Whether you voted Yes or No, a psychologist explains how to politely differ – and why you just can’t understand the other side.
No doubt, at some point in your life you’ve experienced an unpleasant or heated exchange with a friend or family member when discussing a hot topic like politics. You feel your argument is well-constructed, logical and factual – and that theirs is ill-informed or worse, uneducated and/or stupid.
Why this happens? Research suggests our ingrained refusal to change our views is thanks to our ancestors. In other words, it’s in our survival instincts to find a community of like-minded people to keep us safe.
Then, there’s the psychological phenomenon of the “false-consensus bias”, or why we believe “everyone is like us”. This theory helps explain the intense and often confused emotional reactions we have in regards to events like Trump being elected, the BREXIT vote, and a supposedly popular TV show being cancelled. It also explains the surprise and shock when friends or family have differing political and social views to us.
Why we don’t like to change our minds
There are many psychological terms that explain why we become ingrained in our own beliefs to the point that we dismiss others’ opinions – think “confirmation bias”, “cognitive dissonance”, and “belief superiority”.
“Confirmation Bias” on one hand, explains the tendency to embrace information that supports our beliefs and reject or ignore information that contradicts them, even if the information is factual. A good example is knowing smoking kills, but still choosing to light a cigarette.
Meanwhile, “Belief Superiority” is the mistaken impression that our opinion or belief is superior to other people’s opinions or beliefs, which can often be the root of many hostile arguments and can harm important relationships.
Psychology terms aside, here are some practical tips on how to have constructive and meaningful discussion, without the arguing.
1. Listen to the other person’s view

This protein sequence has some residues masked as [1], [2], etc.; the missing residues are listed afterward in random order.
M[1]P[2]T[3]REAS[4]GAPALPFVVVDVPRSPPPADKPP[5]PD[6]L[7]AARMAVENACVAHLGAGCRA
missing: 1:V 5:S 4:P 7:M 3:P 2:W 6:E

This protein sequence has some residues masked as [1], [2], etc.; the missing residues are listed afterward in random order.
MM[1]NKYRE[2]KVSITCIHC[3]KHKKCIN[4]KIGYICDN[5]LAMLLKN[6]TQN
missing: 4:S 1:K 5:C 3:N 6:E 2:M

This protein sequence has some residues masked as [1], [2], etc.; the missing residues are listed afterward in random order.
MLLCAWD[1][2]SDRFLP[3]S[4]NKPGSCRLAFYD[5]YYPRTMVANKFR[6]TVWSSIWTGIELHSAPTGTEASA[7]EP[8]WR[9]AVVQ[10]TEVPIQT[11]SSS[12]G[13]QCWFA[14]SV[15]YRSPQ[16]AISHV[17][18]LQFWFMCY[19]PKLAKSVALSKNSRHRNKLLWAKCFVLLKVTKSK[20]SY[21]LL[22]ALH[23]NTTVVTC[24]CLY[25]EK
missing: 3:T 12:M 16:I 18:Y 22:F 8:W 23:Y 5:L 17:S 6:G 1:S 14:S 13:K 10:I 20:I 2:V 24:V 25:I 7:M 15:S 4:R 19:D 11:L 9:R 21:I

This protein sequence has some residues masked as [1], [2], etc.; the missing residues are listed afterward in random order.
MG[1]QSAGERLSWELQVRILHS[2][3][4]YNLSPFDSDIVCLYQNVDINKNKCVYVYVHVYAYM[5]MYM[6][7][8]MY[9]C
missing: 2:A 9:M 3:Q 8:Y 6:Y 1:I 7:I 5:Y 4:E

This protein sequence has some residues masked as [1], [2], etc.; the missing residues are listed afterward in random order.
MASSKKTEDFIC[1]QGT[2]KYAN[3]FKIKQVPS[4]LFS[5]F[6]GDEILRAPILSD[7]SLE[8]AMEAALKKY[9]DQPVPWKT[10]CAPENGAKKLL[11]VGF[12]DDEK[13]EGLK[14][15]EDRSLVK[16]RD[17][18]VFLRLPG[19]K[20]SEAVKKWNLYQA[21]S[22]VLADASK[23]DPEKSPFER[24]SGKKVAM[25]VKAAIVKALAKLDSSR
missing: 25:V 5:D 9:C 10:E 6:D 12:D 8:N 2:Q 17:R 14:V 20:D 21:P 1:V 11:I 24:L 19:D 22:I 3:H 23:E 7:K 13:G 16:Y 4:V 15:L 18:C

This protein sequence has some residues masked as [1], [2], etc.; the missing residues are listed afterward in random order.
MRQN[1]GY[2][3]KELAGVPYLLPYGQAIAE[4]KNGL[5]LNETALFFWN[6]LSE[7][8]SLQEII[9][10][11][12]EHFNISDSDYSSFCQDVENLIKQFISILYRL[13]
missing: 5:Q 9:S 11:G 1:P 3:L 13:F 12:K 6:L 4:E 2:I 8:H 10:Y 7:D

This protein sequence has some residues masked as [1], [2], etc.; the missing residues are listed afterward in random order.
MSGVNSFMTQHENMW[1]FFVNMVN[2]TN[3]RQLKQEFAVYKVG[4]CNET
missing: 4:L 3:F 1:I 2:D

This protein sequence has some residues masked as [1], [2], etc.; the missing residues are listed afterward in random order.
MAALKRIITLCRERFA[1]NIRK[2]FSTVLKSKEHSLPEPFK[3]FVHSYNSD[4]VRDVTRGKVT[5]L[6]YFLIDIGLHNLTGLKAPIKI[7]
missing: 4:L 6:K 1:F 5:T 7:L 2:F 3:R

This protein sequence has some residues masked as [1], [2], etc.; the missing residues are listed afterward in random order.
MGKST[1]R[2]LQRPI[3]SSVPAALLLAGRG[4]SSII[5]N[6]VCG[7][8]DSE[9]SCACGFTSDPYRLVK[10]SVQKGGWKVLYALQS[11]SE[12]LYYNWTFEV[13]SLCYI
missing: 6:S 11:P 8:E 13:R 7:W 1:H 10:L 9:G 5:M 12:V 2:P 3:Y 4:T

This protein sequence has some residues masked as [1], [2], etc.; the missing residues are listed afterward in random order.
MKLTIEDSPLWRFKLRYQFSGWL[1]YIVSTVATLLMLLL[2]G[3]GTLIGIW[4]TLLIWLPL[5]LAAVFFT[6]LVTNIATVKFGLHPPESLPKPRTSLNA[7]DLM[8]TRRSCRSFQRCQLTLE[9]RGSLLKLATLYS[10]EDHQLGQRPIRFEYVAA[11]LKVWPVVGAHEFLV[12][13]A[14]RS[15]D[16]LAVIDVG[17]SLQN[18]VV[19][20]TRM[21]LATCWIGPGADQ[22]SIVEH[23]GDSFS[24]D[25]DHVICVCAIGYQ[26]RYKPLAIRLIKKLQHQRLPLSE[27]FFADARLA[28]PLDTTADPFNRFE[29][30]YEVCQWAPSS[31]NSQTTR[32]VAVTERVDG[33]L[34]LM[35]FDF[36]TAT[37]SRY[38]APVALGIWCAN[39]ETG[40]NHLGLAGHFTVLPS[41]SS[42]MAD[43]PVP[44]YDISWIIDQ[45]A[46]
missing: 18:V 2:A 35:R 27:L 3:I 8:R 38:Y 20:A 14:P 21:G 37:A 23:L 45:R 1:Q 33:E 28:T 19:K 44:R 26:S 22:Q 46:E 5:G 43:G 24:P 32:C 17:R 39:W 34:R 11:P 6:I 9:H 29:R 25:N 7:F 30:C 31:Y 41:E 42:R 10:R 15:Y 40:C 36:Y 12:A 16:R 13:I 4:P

The difference between hearing and listening, is that listening is a conscious cognitive effort to understanding meaning. Listening to someone else when they speak and recognising that you can learn from each other is a sign of a healthy relationship with those you care about.
2. Appreciate the value of opposing views
Appreciating differing opinions and views builds effective teams. Differences can illuminate, broaden our horizons, provide growth, and help us to gain new insights. We actually gain more from sharing differing opinions and feeling connected to others so don’t fall out with important friends and family members, rather use it as an opportunity to truly understand the value their diverse view may add to understanding the broader issue.
3. Keep your calm even if the conversation becomes heated
Notice when your emotions are becoming bigger, once the conversation descends into an argument it becomes impossible to maintain an open mind or be respectful to one another. The best way to remain calm is to pay attention to your body posture by avoiding aggressive body language like crossing your arms or balling up your fists and keep your breathing rate slow through deep long breathing.
4. Find common ground
It may seem impossible, but validating and acknowledging the other person’s viewpoint can go along way in keeping the discussion respectful and it may even help to provide growth and understanding towards the topic you are communicating about. As adults we can appreciate that things in life are not always black and white, and can often be grey.
5. Don’t pull other people into the disagreement
Creating a team only serves to escalate the conversation and alienate people from being open minded, it can also create tensions and ruin important relationships. Keep things focused on you and whoever you’re having the disagreement with.
6. Avoid personal attacks
Digressing from the topic and using personal insults to degrade someone’s argument because of your differing views is not respectful and can turn a conversation into a hurtful exchange that can damage a relationship. If the other person starts to attack your character, this is a good time for you to choose to exit the conversation, have personal respect boundaries by establishing with the other person that this type of tactic in an argument is not OK.
7. Reinforce and maintain the positive experiences and feelings you have shared, despite the opposing views
If your relationship with this person is important and strong, this argument or difference of opinions will not destroy the relationship. It is important to continue to maintain an air of openness and mutual respect with one another and recognise the importance to have positive experiences together outside of intellectual debate.
8. Help the other person feel good about themselves before discussing hot topics
Research found that people who feel good about themselves are more likely to be open-minded and to change their opinions.
So that we have a YES result in the same-sex marriage survey. But are we out of the woods yet? Let’s look at the next steps towards marriage equality, with some pitfalls still remaining.